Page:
The Book of Hope

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It’s easy to take for granted that all our body parts function more or less normally. Until they don’t, and that’s when it helps to have a Book of Hope. Jane Meredith Adams has this Perspective.

Last week in bed, I hit myself in the lip with my left hand. I haven’t moved my left hand in seven months, so the gesture got my attention. Weakness and paralysis on one side of the body are signatures of a stroke, and after my stroke last fall, they turned my left arm and leg into immobile strangers. Smacking myself in the lip means my left side is coming back.

I made a note in my new Book of Hope. On the day of the stroke, I almost had a miracle cure, a shortcut to hope. Fifteen minutes after I received a drug to dissolve the blood clot in my brain, the paralysis on my left side went away. I raised my left arm and leg in the air and moved them around. I’m going back to work with an amazing story, I thought.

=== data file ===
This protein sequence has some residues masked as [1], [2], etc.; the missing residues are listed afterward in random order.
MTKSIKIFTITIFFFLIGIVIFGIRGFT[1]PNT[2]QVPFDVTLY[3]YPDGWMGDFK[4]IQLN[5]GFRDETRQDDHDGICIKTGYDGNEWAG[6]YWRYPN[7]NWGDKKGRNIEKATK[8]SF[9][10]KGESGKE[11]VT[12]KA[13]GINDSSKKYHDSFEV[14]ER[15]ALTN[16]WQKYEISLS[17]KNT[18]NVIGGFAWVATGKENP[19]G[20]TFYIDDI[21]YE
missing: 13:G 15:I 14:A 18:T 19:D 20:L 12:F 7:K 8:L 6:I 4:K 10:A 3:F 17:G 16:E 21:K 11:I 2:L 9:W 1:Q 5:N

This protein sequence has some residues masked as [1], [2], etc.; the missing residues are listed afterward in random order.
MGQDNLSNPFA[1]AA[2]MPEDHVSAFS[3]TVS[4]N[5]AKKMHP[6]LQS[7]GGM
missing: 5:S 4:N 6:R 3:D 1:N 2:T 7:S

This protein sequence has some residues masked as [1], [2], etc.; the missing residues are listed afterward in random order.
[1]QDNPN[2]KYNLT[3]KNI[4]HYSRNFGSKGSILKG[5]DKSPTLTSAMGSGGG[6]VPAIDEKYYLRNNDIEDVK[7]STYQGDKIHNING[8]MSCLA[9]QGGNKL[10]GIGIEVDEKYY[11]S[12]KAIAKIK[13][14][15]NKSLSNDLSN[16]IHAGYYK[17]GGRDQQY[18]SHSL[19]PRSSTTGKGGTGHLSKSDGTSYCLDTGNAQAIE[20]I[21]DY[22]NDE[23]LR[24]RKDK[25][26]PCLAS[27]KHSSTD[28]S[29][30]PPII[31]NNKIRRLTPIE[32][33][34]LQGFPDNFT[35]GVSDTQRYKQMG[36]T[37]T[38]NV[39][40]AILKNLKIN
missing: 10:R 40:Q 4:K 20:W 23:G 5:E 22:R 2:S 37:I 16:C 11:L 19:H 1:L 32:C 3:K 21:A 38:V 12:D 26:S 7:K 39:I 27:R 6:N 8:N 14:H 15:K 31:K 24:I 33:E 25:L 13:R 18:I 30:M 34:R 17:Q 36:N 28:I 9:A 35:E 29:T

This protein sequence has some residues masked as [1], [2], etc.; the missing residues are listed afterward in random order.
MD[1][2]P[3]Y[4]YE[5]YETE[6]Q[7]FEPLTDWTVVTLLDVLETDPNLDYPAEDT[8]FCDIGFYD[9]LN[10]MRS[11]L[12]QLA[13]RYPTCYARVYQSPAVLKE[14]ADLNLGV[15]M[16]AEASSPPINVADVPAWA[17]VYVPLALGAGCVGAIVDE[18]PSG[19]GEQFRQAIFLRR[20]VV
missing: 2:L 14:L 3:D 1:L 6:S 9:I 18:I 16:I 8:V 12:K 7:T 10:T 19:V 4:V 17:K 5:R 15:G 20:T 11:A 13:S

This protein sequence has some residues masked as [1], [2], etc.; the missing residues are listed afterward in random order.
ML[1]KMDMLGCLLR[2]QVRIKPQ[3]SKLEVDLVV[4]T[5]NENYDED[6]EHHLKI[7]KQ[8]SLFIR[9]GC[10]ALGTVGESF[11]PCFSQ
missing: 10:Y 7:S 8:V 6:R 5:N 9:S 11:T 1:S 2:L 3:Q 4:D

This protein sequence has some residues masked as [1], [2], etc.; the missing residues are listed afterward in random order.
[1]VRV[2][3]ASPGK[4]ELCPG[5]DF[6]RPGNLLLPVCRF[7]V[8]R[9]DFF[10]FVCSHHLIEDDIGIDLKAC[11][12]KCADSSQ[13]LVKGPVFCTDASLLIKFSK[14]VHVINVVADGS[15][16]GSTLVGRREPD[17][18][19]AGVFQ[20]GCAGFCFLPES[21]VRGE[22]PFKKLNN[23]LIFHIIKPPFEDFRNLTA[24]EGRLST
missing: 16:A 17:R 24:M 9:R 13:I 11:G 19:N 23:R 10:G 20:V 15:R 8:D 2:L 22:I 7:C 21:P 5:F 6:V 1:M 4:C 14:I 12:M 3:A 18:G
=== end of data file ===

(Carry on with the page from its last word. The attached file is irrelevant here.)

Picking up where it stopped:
The reprieve ended. I could no longer move my left side. The doctor had no explanation. Tears slid down my face.

Nurse Katie took my hand. “Don’t go down the hole,” she said.


How did she know of my proclivity to worry and doom?

I‘ve long maintained in my mind, without setting out to do so, a Book of Doom, but this week marks the opening chapter of the Book of Hope. “You gotta give ‘em hope,” Harvey Milk said. He was right.

Since the stroke, I see more clearly that suffering is wildly commonplace. Just as common, although harder to see, is the hope that propels us to face another day. Finding the hope is like what my physical therapist Carrie calls “finding the signal,” the electrical impulses from my brain that connect to the muscles in my arm and leg.

At physical therapy I lie on a mat as Carrie holds my left arm straight up in the air over my head. She releases it. “Find your arm,” she says. My arm begins to wobble and then my brain sends a signal and, click, I find it and hold my arm steady.

With a Perspective, I’m Jane Meredith Adams.

Jane Meredith Adams lives in Berkeley